In the spring of 1964 the National Council of Negro Women (NCNW) joined forces with the Young Women’s Christian Association, the National Council of Jewish Women, the National Council of Catholic Women, and Church Women United in an effort to foster communication and racial understanding between northern and southern women and among black and white women in the South. These organizations ultimately collaborated to work for racial equality through an interracial, interfaith project, Wednesdays in Mississippi (WIMS). The group mobilized to show support for Mississippi individuals who were engaged in social activism, to encourage additional black and white women to become involved, to facilitate interracial understanding, and to encourage activism in their communities.
The project grew out of a three-day meeting the organizations convened in Atlanta in March 1964 to discuss ways to help women and youth who were being arrested in the South for civil rights activism. Each organization invited local leaders from southern cities that were viewed as having significant racial tensions and where at least one of the sponsoring organizations was firmly established. During the proceedings, Jackson’s Clarie Collins Harvey, representing Church Women United and the NCNW, drew attention to the conditions in Mississippi and to the local activists, black and white, who were unaware of each other’s activism because of segregation. Harvey argued that a national organization from outside the state would be most effective at initiating efforts to challenge southern segregation. Therefore, Harvey proposed that northern women visit Mississippi during the upcoming Freedom Summer to help build communication between the black and white communities.
The NCNW’s president, Dorothy Height, returned to Washington, D.C., and conveyed the meeting’s proceedings to colleague Polly Cowan, who suggested recruiting women of various organizations to implement Harvey’s proposal. The NCNW agreed to sponsor the program, with participation from all of the organizations present at the March meeting as well as the League of Women Voters and the American Association of University Women. Womanpower Unlimited, which Harvey had founded in May 1961, would serve as one of the project’s anchors in Mississippi, providing contacts and resources.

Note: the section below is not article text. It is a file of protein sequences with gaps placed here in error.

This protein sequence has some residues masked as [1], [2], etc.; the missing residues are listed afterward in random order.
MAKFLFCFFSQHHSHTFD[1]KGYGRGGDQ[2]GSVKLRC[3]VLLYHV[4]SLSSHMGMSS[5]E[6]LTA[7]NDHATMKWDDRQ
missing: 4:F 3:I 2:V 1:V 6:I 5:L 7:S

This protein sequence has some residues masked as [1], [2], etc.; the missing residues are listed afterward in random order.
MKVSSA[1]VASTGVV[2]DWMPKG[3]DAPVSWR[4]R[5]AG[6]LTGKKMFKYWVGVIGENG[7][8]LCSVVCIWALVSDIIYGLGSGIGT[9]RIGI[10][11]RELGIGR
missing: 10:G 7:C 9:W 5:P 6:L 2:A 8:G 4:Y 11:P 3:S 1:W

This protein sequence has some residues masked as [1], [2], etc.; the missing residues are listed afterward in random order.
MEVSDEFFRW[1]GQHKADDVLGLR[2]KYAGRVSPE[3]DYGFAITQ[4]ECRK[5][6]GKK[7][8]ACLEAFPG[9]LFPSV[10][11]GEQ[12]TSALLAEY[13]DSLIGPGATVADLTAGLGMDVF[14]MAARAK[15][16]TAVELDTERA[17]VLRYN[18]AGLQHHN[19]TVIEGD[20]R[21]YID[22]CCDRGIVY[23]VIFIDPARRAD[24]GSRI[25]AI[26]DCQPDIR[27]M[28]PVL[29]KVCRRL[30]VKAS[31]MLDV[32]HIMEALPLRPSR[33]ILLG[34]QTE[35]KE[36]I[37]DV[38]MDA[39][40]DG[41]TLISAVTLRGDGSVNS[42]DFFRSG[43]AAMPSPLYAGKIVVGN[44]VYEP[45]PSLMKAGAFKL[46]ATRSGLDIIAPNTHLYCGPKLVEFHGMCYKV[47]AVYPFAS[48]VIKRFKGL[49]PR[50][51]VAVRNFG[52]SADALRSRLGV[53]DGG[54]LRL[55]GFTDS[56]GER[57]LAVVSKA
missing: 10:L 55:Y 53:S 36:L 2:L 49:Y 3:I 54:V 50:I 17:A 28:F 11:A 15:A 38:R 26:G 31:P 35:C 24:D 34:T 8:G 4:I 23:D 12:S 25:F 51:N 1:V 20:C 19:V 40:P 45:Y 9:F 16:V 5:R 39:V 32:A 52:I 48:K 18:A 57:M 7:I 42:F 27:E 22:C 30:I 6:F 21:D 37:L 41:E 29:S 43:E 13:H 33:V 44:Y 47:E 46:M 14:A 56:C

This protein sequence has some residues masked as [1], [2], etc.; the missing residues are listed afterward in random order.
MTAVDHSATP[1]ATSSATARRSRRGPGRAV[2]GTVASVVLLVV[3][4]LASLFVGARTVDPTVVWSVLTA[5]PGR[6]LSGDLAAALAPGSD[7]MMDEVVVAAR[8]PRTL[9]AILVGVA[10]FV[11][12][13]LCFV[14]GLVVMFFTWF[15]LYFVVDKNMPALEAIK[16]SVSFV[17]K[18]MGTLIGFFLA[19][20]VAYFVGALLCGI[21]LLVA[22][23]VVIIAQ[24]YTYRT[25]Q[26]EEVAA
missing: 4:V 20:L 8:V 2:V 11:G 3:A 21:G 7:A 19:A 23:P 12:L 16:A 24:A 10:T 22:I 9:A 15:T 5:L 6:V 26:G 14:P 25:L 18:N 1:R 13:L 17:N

For seven weeks during the summer, teams of six or eight northern black and white women participating in WIMS flew to Jackson on Tuesday, spent Wednesday visiting Freedom Summer projects in different cities, returned to Jackson that night for rallies or meetings, and departed Thursday morning. In 1964 the program included forty-eight women representing a cross-section of women’s organizations, religious affiliations, and professions. The project also included a local staff in Mississippi and a national staff in New York.
After the summer visits WIMS women wrote articles for newspapers and organizational newsletters, lectured about their experiences, raised money, and sent supplies to the Mississippi projects, providing much-needed materials for freedom schools and community centers. In addition, participants paved the way for greater communication among local women while connecting the local efforts with the national civil rights agenda. This success led to the decision to continue the WIMS trips the following summer.
In 1965 WIMS took on a more active role. Forty-seven women who participated were charged with assisting in the desegregation of the state in compliance with Title VI of the 1964 Civil Rights Act, which prohibited “discrimination on the basis of race, color, or national origin.” Toward this end, their activities included door-to-door canvassing to encourage school integration; meeting with teachers, librarians, and social workers; and working with Head Start programs. WIMS participants and staff also trained teachers for arts education, assisted with the organization of a chapter of Mississippians for Public Education in Philadelphia, and fostered dialogue between black and white educators and professionals.
After the 1965 trips, the NCNW broadened its endeavors to promote similar activism in other southern cities as well as in the North. Wednesdays in Mississippi subsequently became Workshops in Mississippi, an ongoing effort with a focus on economic development for poor blacks and whites.
- Debbie Harwell, Wednesdays in Mississippi: Proper Ladies Working for Radical Change (2016)
- Tiyi Makeda Morris, Womanpower Unlimited and the Black Freedom Struggle in Mississippi (2015)